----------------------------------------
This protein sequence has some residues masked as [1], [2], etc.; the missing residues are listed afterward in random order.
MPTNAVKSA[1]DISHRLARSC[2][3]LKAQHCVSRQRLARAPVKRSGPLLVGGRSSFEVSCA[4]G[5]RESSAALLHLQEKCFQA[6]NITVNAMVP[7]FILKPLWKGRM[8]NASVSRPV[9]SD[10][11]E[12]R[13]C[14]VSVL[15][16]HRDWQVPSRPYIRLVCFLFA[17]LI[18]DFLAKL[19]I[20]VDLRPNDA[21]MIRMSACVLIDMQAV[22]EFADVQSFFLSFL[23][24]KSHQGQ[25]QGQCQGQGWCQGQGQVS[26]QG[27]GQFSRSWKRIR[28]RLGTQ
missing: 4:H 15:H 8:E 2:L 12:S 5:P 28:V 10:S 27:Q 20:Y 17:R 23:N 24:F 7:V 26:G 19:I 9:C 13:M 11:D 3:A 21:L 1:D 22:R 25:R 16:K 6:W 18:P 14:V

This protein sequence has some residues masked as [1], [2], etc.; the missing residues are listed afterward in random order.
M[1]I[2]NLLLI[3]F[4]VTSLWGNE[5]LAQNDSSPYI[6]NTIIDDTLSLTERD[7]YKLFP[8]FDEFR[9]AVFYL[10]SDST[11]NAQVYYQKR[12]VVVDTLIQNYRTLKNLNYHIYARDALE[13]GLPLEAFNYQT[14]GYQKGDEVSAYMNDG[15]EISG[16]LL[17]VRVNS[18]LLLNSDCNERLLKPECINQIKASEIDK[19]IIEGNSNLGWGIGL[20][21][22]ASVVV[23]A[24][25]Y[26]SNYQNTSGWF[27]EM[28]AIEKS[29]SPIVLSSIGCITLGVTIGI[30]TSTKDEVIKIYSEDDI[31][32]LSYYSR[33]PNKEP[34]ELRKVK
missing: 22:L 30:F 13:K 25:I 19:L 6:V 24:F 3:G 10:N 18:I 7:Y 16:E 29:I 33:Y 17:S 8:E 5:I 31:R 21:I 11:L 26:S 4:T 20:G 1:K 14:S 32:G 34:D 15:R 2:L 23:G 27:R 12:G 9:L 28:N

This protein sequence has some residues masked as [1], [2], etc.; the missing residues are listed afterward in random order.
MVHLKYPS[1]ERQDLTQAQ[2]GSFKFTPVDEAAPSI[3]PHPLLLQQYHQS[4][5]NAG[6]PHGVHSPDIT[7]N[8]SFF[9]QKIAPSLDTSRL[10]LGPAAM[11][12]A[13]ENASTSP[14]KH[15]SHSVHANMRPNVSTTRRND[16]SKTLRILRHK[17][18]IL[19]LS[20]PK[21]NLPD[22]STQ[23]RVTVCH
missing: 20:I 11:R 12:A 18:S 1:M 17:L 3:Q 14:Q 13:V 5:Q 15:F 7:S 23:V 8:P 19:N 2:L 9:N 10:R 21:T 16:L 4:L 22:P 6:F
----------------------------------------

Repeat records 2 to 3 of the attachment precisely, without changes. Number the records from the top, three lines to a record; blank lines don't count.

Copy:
This protein sequence has some residues masked as [1], [2], etc.; the missing residues are listed afterward in random order.
M[1]I[2]NLLLI[3]F[4]VTSLWGNE[5]LAQNDSSPYI[6]NTIIDDTLSLTERD[7]YKLFP[8]FDEFR[9]AVFYL[10]SDST[11]NAQVYYQKR[12]VVVDTLIQNYRTLKNLNYHIYARDALE[13]GLPLEAFNYQT[14]GYQKGDEVSAYMNDG[15]EISG[16]LL[17]VRVNS[18]LLLNSDCNERLLKPECINQIKASEIDK[19]IIEGNSNLGWGIGL[20][21][22]ASVVV[23]A[24][25]Y[26]SNYQNTSGWF[27]EM[28]AIEKS[29]SPIVLSSIGCITLGVTIGI[30]TSTKDEVIKIYSEDDI[31][32]LSYYSR[33]PNKEP[34]ELRKVK
missing: 22:L 30:F 13:K 25:I 19:L 6:V 24:F 3:G 10:N 18:I 7:Y 16:E 29:I 33:Y 17:S 8:E 5:I 31:R 21:I 11:L 26:S 4:T 20:G 1:K 14:S 32:G 34:D 15:R 2:L 23:G 27:R 12:G 9:L 28:N

This protein sequence has some residues masked as [1], [2], etc.; the missing residues are listed afterward in random order.
MVHLKYPS[1]ERQDLTQAQ[2]GSFKFTPVDEAAPSI[3]PHPLLLQQYHQS[4][5]NAG[6]PHGVHSPDIT[7]N[8]SFF[9]QKIAPSLDTSRL[10]LGPAAM[11][12]A[13]ENASTSP[14]KH[15]SHSVHANMRPNVSTTRRND[16]SKTLRILRHK[17][18]IL[19]LS[20]PK[21]NLPD[22]STQ[23]RVTVCH
missing: 20:I 11:R 12:A 18:S 1:M 17:L 3:Q 14:Q 13:V 5:Q 15:F 7:S 23:V 8:P 19:N 2:L 9:N 10:R 21:T 16:L 4:L 22:P 6:F